Alumni Update: Rob Rubinoff ’94, Interactive Director at Mad Genius
Posted on September 2, 2011
Rob Rubinoff ’94, Interactive Director at Mad Genius (Jackson, MS) talks about how Anthropology influenced his life and work in the field of advertising, media, and technology, and why he has a commitment to bridging the digital divide.
Why do you think you majored in anthropology at Wheaton?
At first it was the subject matter. I grew up in Miami, FL which during my lifetime had transformed from a mainly Anglo town to an amazingly heterogeneous mix of Latin and Caribbean peoples. In addition, I had always enjoyed learning about non-western civilizations, societies, kingdoms, tribes, clans and the like. When I found out there was a whole niche of the academic world devoted to studying what makes people from different corners of the world unique AND alike, I jumped in with both feet.
As my studies progressed, my brain started firing when I focused on the cool cultural practices that come about when cultures collide. As a double major (Anthropology & Religion) I had a wonderful opportunity to take a peek at how one expression of culture, religion, often demonstrates what are often called syncretisms. Santeria and the Shetani religious expressions were some of the most intriguing subjects for me.
Where did that major lead you after graduation?
Soon after graduation from Wheaton, I found myself fulfilling a life long dream to live overseas. It just so happened I was able to live and work in an area of the work I had studied about extensively - Tanzania. I hooked up with an NGO out of Washington D.C. that helped volunteers secure housing and work in Moshi, Tanzania where I spent the next two years of my life. I can’t tell you how cool it was for me personally to put into practice all the tools and methodologies I had learned at Wheaton. It took me about 3 months to even begin to know what the heck was going on (I told a Tea room full of people “I want Tea, I don’t have lactating breasts”), but I settled in and was able to help work on an important project for the Cooperatives that aimed at helping them become more competitive in a rapidly globalized economy. During my second year, I was hired to author a report that investigated the effects of coffee market liberalization on the small scale coffee farmers of Kilimanjaro Region. It was an exciting, challenging and tremendously rewarding period of my life. Anthropology helped point me in that direction.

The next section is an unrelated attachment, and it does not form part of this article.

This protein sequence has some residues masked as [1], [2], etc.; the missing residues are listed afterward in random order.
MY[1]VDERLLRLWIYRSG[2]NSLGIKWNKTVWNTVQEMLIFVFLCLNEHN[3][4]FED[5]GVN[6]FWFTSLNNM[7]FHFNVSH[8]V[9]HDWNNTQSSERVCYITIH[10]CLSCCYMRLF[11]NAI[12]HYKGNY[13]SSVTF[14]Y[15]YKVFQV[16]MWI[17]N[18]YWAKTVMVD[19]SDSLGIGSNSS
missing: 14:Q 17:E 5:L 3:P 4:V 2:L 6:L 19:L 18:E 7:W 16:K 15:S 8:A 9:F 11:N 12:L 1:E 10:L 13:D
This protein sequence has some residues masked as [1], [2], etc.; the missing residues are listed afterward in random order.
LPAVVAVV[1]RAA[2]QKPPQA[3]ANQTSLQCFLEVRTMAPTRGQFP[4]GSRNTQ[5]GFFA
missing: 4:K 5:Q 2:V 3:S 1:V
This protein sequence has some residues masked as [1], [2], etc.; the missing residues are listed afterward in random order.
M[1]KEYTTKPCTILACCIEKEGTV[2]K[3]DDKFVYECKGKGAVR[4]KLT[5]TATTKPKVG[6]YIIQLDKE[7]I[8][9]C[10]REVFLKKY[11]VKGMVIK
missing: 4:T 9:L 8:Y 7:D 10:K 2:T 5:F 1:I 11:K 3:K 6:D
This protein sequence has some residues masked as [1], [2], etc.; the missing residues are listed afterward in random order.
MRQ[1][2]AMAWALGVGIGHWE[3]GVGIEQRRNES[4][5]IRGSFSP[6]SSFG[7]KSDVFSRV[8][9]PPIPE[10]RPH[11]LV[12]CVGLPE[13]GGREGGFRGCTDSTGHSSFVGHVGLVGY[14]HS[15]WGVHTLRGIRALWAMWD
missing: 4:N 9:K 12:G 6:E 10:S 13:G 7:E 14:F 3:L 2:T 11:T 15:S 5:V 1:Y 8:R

Why did you go into the field you work in now?
I currently am the Interactive Director at a wonderful Advertising & Branding Agency in Jackson, MS. I started to become interested in technology with the rise of the Internet age in the latter part of the 90’s. While completing an M.A. in International Studies at the University of Miami, I started investigating the intersection of Technology and Globalization - especially as it pertained to LDC’s, and Sub Saharan Africa in particular. I started teaching myself some web design and web development skills on my own time and before long was building websites for friends and family. My real break came when I was hired as an Information Architect by a web consulting firm focused on helping US firms take advantage of Latin American opportunities afforded them by the Web.
What do you like about your work?
The landscape upon which I ply my trade is ever advancing and changing. For someone who loves to learn, I have ample opportunities to push myself intellectually each and every day. I especially enjoy looking at business and marketing problems and developing innovative and creative solutions. I also love that in my world, I advocate for the people that use the things I make.
Do you think you bring an "anthropological eye" to the way you help a firm conceptualize a website or make use of software?
Oh most definitely! It’s actually a hidden Ace of Spades I’m able to bring to the table in the business world. At a basic level, I routinely utilize the rational thinking and methodological frameworks I learned about as an Anthropology major. On a more specific level, a lot of the activities I lead during projects are focused on organizing information and functionality in such a way that enables sometimes very different audiences to fulfill needs and reach goals on a website in as few clicks as possible.
What about the future?
I’m really excited about all the innovation that’s occurring on the technology and mobile fronts when it comes to the developing world, especially East Africa. Kenya in particular has been a key development center in mobile banking and the crowd-sourcing of real-time reporting and data sharing during critical events via inexpensive technology (mobile phones). You can checkout an example created to deal with the aftermath of the earthquake in Haiti.
The Web enables interested people like me to engage with and contribute towards projects without having to get an updated Yellow Fever vaccine. Although I can’t tell the future, I wouldn’t be surprised at all if I was engaged in the mobile and web technology front for the developing world in some shape or fashion in the years to come.